Justice4All, But also remember that the judge ruled in favor of a summary judgment in favor of DeAngelo. As the judge states near the start of the ruling, ruling on a summary judgment requires viewing all facts in the best possible light for the other side. So his ruling states everything as if the woman and fired cop was true and then proceeds to state that even then DeAngelo could not be found liable for damages.

Reading the ruling, the woman's case of coercion falls apart because she was free for 3 days to talk to anyone and everyone. You cannot be free and being coerced. The judge also had trouble believing the woman was so ignorant to truly believe that she, without a record, was really facing a long time in jail and saw no reason to talk to a lawyer. The impersonation falls apart because it simply isn't believable that the woman thought DeAngelo and buddy were the attorneys that would prosecute and sentence her.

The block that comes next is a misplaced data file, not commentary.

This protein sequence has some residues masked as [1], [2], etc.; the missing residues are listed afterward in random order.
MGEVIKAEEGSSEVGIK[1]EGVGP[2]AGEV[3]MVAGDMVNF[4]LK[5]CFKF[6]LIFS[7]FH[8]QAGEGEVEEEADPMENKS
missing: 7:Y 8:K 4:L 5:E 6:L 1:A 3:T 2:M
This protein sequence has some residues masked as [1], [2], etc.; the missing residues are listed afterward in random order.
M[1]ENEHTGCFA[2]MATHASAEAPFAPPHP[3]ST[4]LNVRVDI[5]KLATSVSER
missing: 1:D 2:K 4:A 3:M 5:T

The legal description of impersonation that I find requires doing something takes basically includes violating the public trust of that protected profession. So you can be in a bar drinking and for the sake of conversation claim to be whatever. It is when you say you are a police officer and tell someone to do something because you are a police officer that'll get you into trouble. Or someone starts telling you something because they think you are a police officer.

I think it is extremely unfair and possibly libelous to call DeAngelo a "criminal". It is factually not true because he was never convicted of any crime and the civil case against him was tossed out in a summary judgment.

I think it would be reasonable to say he has used deceit as part of an official investigation and that the judge found that he bent the rules a bit too far, but not so far that an average officer would have known that it was too far. So it probably can also be said that he violated civil liberties, but it cannot be proven that he knew that is what he was doing was wrong.